Bagels are the breakfast bread of choice for office gatherings. In the various offices I’ve worked in over the years, they just short of appear out of thin air from time to time, ready to be consumed. If I’m being honest, I’m not a huge fan. They are typically chewy and hard to rip with my teeth. I eat them only because they are available and I have zero willpower. And I’m a sucker for honey-nut cream cheese.
I understand that my idea of a bagel — the grocery store or bagel chain variety — aren’t exactly the best options available in the bagel world. Since I’m not a huge fan of the genre I just play with the hand dealt. My wife, on the other hand, is a bagel fan. She loves a good bagel. Put a quality lox and cream cheese on it and she’s a happy camper. This is why, on recent trips to Montreal and New York, she sought out quality bagels.
Both of the places we hunted down were recommended by Anthony Bourdain on his various travels. Both were amazing. And both helped redefine bagels in my mind.
Cooked by Fire: St-Viateur Bagel in Montreal
Last fall we were in Montreal for a weekend. One of our destinations was St-Viateur Bagel, a small store front that has been open for over fifty years. The bagels were very cheap, less than a dollar each. They were cooked fresh in a fire-burning oven right behind the counter. And they sold out almost as fast as they could be made.
These bagels were delicious. They rank as the best bagel I have ever consumed — so long as I ate them within minutes of them coming out of the fire. The bagels at St-Viateur must have had zero preservatives because within just a few hours, the uneaten bagels were as hard as stone. And not in that cliche way, but as hard as actual stone. When eaten hot and fresh, though, they’re wonderful.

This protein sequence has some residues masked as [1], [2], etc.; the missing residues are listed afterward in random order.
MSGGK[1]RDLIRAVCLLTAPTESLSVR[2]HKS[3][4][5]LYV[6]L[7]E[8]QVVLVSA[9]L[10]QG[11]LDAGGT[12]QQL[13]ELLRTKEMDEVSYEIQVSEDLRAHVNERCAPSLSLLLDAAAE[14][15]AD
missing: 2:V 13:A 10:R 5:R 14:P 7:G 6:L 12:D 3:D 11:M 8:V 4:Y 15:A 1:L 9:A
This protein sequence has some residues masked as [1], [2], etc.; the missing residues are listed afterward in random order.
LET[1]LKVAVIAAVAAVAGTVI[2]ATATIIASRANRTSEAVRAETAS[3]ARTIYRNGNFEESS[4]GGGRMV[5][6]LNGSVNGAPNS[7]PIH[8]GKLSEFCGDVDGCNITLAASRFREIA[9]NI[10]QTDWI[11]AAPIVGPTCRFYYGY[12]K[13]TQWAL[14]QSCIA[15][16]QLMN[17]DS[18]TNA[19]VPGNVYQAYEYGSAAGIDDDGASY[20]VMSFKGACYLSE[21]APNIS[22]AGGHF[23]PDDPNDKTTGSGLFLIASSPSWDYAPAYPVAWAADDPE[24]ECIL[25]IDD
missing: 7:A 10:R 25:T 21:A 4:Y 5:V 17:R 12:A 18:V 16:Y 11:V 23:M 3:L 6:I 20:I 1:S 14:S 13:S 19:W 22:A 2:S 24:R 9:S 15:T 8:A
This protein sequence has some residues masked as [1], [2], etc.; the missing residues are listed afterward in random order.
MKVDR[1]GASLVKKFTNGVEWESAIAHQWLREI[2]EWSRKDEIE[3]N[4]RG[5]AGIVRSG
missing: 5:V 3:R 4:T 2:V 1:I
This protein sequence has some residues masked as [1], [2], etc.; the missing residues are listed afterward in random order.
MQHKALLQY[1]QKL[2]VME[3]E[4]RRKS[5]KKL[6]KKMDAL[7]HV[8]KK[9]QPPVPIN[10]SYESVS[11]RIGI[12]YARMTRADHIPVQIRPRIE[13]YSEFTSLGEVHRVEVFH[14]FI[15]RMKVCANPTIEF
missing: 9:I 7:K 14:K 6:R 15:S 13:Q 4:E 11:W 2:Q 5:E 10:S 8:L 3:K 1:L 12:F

St-Viateur was so good, we had to make a second visit to the tiny shop before heading out of town to Vermont. And this was no small feat. I dropped my wife off at the small stall while circling the Hassidic neighborhood which lacked parking.
Were the bagels worth a visit to Montreal? Yes. And at just about $1 a pop, I’d eat them daily if I lived anywhere nearby.
Serious Spread: Ess-a-Bagel in New York City
Our trip to Ess-a-Bagel took 45 minutes walking across Manhattan and another 45 minutes waiting on line in the store itself. At nine am. On a Thursday. In April.
While St. Viateur is a tiny little counter, Ess-a-Bagel is an empire. Tons of bagel flavors and dozens of house-made spreads. These bagels are massive. Thick and doughy with a good amount of bite. But the star of the show was the spreads. Hands down. Why bother putting lox and cream cheese on a bagel, when you can add lox to cream cheese and make it spreadable? I also highly enjoyed the raisin walnut.
Were the bagels worth an hour and a half journey across town? Yes. Though at about $5 a piece after spread, this is more of a destination treat than a daily breakfast contender.
While I can say that my bagel palate has been expanded, I still don’t think they’re going to enter my daily breakfast routine anytime soon. That said, I dare anyone to tell me they’ve found a bagel in this hemisphere better than St-Viateur in Montreal. If you find yourself nearby, make a trip. You’ll be glad you did.